The Sentinel reached Ontario’s attorney, Andre Cronthall, shortly after Trask’s tentative decision was made available.
He said Trask had seriously entertained his argument that the sale of the airport on a 4-0 vote of the Ontario City Council in 1985 was improperly done and should have been subject to a vote of Ontario residents. “Judge Trask recognized the proper procedure had not been followed in the effort to transfer, or as Los Angles says, sell, the airport. She acknowledge in her ruling the right to void the sale. She just ruled against us on statute of limitations grounds.”
Cronthall said the two motions Trask has ruled upon did not extend to the three issues remaining in the suit which have yet to be litigated and which entail a claim for damages. Ontario’s legal effort to reclaim the airport and have the Ontario International Airport Authority, which was created in 2012 as a joint powers authority involving Ontario and the county of San Bernardino, assume management and control of the airport remains intact, he said. “We are disappointed in Judge Trask’s decision and are looking forward to being heard before she enters her final decision on those two issues,” Cronthall said. “We disagree with the rulings, as stated. We are looking forward to litigating our claims that Ontario has deliberately mismanaged the airport, breached its fiduciary duty and violated the terms of the joint powers agreement.”
The Ontario International Airport Authority, through its president, Ontario City Councilman Alan Wapner, reacted to Trask’s ruling by stating, “Although we are disappointed by the court’s decision barring two claims within its complaint, we are pleased that a jury will have the opportunity to consider Ontario’s three other claims for L.A.’s breach of its contractual and fiduciary duties when the lawsuit goes to trial this spring.”
The real gravamen of the case has yet to be heard, Wapner asserted, and he referenced Trask’s specific language that “The motions do not seek to resolve, and thus the court does not determine at this time, whether Los Angeles, LAWA, or the [Los Angeles Airport] Board breached the terms of their agreements. Those issues remain to be adjudicated.” As such, Wapner said, “Ontario looks forward to its day in court and for Los Angeles to be held accountable for its inexcusable neglect of its obligations to promote air service development at Ontario. At trial, Ontario will seek damages and an injunction to regain control of the airport. While Ontario continues to vigorously prepare for trial, we also will consider whether to appeal the court’s decision.”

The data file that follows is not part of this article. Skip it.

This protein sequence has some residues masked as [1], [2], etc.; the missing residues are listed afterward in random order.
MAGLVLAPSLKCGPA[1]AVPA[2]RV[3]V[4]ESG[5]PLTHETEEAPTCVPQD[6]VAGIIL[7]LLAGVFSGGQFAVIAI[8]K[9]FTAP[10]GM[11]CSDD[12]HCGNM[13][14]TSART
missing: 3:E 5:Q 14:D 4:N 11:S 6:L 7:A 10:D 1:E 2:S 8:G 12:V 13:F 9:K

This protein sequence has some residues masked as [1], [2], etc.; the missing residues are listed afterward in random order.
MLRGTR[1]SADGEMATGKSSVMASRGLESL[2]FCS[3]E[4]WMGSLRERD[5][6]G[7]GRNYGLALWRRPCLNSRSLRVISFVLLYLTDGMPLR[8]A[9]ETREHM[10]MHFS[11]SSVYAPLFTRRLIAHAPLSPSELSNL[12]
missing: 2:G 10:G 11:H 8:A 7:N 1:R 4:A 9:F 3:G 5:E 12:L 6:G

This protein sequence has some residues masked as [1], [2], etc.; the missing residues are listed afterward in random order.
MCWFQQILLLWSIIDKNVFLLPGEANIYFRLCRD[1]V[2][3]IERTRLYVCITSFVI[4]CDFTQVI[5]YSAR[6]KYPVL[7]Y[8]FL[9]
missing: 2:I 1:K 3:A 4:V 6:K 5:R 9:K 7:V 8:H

Cronthall told the Sentinel he believed an appeal of the case is inevitable, no matter how the case is hashed out in Trask’s court. He said he anticipates Los Angeles will appeal the case if the matter is adjudicated in Ontario’s favor, just as, he said, Ontario will not capitulate if it loses at the Riverside County Superior Court level.
“Whatever Judge Trask ends up doing, there is a good likelihood the court of appeal will end up ruling on most, if not all, of the issues being tried,” Cronthall said.
Under Los Angeles’s management of Ontario International, the airport prospered, with its ridership increasing from less than 200,000 in 1967 to 7.2 million in 2007. Over that forty year period, Los Angeles made substantial improvements to the airport, including paving its gravel parking lot, laying down a second, entirely new east-to-west runway over its obsolete northeast-to-southwest runway, modernizing its existing east-to-west runway, including the widening of taxiways and the addition of storm drains, modernizing its control tower, and constructing two ultra-modern terminals at a cost of $270 million, augmented with a world class concourse.
With the economic downturn of 2007, however, air travel in general declined and over the next six years ridership at Ontario International shrunk to just over four million per year. Meanwhile, Los Angeles, which had embarked on a modernization effort at Los Angeles International Airport in 2006, continued with that effort. Passenger traffic into Los Angeles zoomed to astronomical levels, leading to the perception that Ontario was being given short shrift by Los Angeles. In 2011, Ontario began a campaign to take back ownership and control over the airport. and that campaign has grown ever more vitriolic.
Los Angeles World Airport officials have hunkered down in the face of the lawsuit and the accompanying campaign being carried out by the city of Ontario to convince the public that Ontario deserves to reassert ownership over the airport. In response to Trask’s tentative ruling, Maria Tesoro, Los Angeles World Airports’ public affairs director for Ontario International Airport, told the Sentinel, ““Los Angeles World Airports is satisfied with the decision. We will continue the path of working with local entities and our airline partners towards the long-term success of LA/Ontario International Airport.”

Leave a Reply